The latest in Sony’s continual repackaging of its Bernstein holdings, this blockbuster portrays the conductor as a world- striding interpreter of symphonies: 60 CDs in an LP-sized case containing most of his Columbia (aka CBS or Sony) studio recordings with the New York Philharmonic—107 works, including seven complete cycles (Beethoven, Schumann, Brahms, Tchaikovsky, Mahler, Sibelius, Bernstein, plus all Haydn’s Paris and London Symphonies). Recommendation is a no-brainer: $97— $1.62 per CD!—from Amazon; it’s a better value than any bargain label’s, especially since these are performances by one of the greatest conductor/orchestra partnerships in history. I can’t think of another conductor whose recorded legacy could yield comparable breadth, depth, stylistic command, interpretive genius, and orchestral brilliance in the symphonic literature from Haydn to Bernstein’s own contributions to the form.
That’s the good news. But why only one each of symphonies he recorded more than once for Columbia? Compleat collectors want everything, and Bernstein often radically varied his interpretations. Despite lots of empty space in the oversize booklet, documentation is skimpy (requiring checks of previous releases to determine which recordings of duplicated works were chosen), while the absence of anything about the music is a disgrace. Nor does Sony specify which remasterings are used, though happily sonics are substantially improved over the LP originals.
Most of the core literature is here, conspicuous exceptions being no Bruckner except the Ninth, nothing British save Vaughan Williams’ Fourth, and no Rachmaninoff at all. Many off- the-beaten-path items, however, are here, including superb readings of Goldmark’s Rustic Wedding, Roussel’s Third, Chavez’s Sinfonia India, etc. I went immediately past recordings long and justly celebrated— Mahler, Haydn, and Schumann cycles; Thirds by Beethoven, Copland, Nielsen, Harris, and Schuman; Fifths by Nielsen, Shostakovich, and Sibelius—to Dvorak’s New World, tremendous in Bernstein’s cumulative sweep and drive.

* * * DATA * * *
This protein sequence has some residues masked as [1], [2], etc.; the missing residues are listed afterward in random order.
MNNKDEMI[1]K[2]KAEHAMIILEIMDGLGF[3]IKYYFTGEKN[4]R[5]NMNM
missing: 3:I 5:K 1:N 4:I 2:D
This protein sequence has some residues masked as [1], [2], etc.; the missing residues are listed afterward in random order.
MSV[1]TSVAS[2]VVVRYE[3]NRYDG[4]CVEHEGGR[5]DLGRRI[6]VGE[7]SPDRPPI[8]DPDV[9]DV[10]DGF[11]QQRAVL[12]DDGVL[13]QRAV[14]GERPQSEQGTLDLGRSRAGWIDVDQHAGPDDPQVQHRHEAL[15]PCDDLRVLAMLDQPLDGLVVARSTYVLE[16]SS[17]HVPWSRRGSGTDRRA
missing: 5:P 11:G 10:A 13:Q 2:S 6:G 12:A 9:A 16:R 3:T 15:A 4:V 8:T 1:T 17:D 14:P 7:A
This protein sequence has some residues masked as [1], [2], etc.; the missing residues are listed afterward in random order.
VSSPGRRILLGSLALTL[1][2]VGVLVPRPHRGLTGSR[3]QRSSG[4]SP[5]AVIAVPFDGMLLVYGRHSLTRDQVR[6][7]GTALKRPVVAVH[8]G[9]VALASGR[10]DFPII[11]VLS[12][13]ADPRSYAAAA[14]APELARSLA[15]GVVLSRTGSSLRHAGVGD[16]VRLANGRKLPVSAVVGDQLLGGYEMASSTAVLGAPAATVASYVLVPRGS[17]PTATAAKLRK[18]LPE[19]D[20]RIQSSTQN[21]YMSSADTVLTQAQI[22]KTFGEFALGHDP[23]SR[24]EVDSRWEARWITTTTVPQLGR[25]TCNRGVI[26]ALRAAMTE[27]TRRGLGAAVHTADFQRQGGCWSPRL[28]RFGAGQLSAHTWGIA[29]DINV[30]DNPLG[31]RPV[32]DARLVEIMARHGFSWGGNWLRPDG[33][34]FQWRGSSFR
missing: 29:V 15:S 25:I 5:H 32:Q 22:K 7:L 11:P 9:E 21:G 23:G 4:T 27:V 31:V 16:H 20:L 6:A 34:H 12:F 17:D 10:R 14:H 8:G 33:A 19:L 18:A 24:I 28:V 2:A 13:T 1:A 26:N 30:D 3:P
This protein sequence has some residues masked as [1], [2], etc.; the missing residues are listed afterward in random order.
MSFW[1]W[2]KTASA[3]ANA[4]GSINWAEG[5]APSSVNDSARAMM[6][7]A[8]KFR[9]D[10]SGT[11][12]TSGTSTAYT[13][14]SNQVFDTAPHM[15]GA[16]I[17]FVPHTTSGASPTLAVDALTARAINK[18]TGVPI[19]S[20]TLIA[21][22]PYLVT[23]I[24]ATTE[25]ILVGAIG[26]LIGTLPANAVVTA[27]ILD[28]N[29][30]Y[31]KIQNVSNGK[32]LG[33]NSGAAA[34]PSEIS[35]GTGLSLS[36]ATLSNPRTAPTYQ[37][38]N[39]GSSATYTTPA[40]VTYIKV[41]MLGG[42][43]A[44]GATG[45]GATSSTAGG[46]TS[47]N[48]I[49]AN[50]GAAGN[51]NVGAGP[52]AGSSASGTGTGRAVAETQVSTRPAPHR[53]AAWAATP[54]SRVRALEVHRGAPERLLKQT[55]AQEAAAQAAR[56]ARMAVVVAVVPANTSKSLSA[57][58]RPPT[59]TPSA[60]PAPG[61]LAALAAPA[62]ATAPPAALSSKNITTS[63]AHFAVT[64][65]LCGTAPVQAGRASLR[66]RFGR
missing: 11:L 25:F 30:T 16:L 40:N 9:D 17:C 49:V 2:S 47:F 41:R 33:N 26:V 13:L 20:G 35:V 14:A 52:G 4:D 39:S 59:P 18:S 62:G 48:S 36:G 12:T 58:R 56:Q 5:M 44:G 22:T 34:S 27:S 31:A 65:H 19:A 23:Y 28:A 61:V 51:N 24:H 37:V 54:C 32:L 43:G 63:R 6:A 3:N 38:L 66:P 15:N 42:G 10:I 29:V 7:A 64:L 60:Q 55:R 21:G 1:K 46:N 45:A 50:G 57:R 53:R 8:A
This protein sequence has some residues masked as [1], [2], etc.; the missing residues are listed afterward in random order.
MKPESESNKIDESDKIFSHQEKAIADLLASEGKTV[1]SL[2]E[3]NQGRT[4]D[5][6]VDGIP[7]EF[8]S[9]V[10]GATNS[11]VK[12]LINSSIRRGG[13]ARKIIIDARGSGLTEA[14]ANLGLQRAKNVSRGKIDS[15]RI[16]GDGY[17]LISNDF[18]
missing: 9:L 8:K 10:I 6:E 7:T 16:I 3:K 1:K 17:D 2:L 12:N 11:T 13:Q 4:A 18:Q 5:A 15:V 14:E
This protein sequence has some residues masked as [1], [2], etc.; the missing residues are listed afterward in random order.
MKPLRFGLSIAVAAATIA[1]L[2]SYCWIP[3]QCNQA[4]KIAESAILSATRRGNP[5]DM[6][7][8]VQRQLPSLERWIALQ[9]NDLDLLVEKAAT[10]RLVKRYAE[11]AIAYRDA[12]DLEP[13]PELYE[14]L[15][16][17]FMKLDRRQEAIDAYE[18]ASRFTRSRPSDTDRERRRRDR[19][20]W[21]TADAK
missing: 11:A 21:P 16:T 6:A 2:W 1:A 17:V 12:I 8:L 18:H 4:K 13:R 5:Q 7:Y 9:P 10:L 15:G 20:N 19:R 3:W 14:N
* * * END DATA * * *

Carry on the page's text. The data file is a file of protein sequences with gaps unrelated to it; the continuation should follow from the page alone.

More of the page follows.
The New York Beethoven cycle had languished on my shelves, especially once the Vienna one appeared. Big mistake: these vigorous, purposeful readings positively brim with life and vitality (like the revelatory Eroica, and a Second I’ve never heard bettered). The Brahms and Tchaikovsky cycles are similarly red- blooded and muscular, worlds away from the dark, brooding DG recordings. In general, the New York Philharmonic decade finds Bernstein a faster, leaner, more fiery, volatile, and joyous conductor than the grander, weightier, more introspective, and heavily expressive globe-trotting maestro of his last decade.
Bernstein’s Mozart is here more straightforwardly energetic than insightful, and several performances remain controversial—an overheated (though terrifically exciting) Franck, a Prokofiev Fifth freighted with Mahlerian angst, an overwrought Dvorak Seventh, a Sibelius Second that trowels on the rhetoric. But these are exceptions, the rule being the electrifying rest of the Sibelius cycle; or Vaughan Williams’s Fourth, a powerfully edgy, abrasive reading; or Symphony of Psalms, gloriously personal and deeply expressive, Bernstein’s restrained romanticism very different from Stravinsky’s own austere recording. Yet after hearing him do the work in concert, the composer himself exclaimed, “Wow!”—an apt response to most of these performances.